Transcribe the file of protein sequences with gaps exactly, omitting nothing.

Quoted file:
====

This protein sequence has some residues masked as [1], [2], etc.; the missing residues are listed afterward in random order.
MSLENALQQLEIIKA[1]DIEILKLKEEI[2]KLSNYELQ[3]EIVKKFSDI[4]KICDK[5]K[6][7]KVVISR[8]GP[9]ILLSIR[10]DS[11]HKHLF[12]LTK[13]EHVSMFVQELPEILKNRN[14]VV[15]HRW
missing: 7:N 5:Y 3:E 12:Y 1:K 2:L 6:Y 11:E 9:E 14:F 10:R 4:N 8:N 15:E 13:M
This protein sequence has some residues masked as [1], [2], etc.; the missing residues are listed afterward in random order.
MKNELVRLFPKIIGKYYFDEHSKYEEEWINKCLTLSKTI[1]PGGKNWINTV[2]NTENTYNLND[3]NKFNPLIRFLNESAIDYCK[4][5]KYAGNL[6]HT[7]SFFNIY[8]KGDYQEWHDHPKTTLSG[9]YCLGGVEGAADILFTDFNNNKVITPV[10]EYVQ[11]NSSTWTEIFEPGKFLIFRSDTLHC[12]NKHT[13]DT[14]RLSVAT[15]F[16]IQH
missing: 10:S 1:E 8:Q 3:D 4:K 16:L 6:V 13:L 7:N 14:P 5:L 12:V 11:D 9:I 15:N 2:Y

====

This protein sequence has some residues masked as [1], [2], etc.; the missing residues are listed afterward in random order.
MSLENALQQLEIIKA[1]DIEILKLKEEI[2]KLSNYELQ[3]EIVKKFSDI[4]KICDK[5]K[6][7]KVVISR[8]GP[9]ILLSIR[10]DS[11]HKHLF[12]LTK[13]EHVSMFVQELPEILKNRN[14]VV[15]HRW
missing: 7:N 5:Y 3:E 12:Y 1:K 2:L 6:Y 11:E 9:E 14:F 10:R 4:N 8:N 15:E 13:M
This protein sequence has some residues masked as [1], [2], etc.; the missing residues are listed afterward in random order.
MKNELVRLFPKIIGKYYFDEHSKYEEEWINKCLTLSKTI[1]PGGKNWINTV[2]NTENTYNLND[3]NKFNPLIRFLNESAIDYCK[4][5]KYAGNL[6]HT[7]SFFNIY[8]KGDYQEWHDHPKTTLSG[9]YCLGGVEGAADILFTDFNNNKVITPV[10]EYVQ[11]NSSTWTEIFEPGKFLIFRSDTLHC[12]NKHT[13]DT[14]RLSVAT[15]F[16]IQH
missing: 10:S 1:E 8:Q 3:D 4:K 16:L 6:V 13:L 7:N 14:P 5:L 12:V 11:D 9:I 15:N 2:Y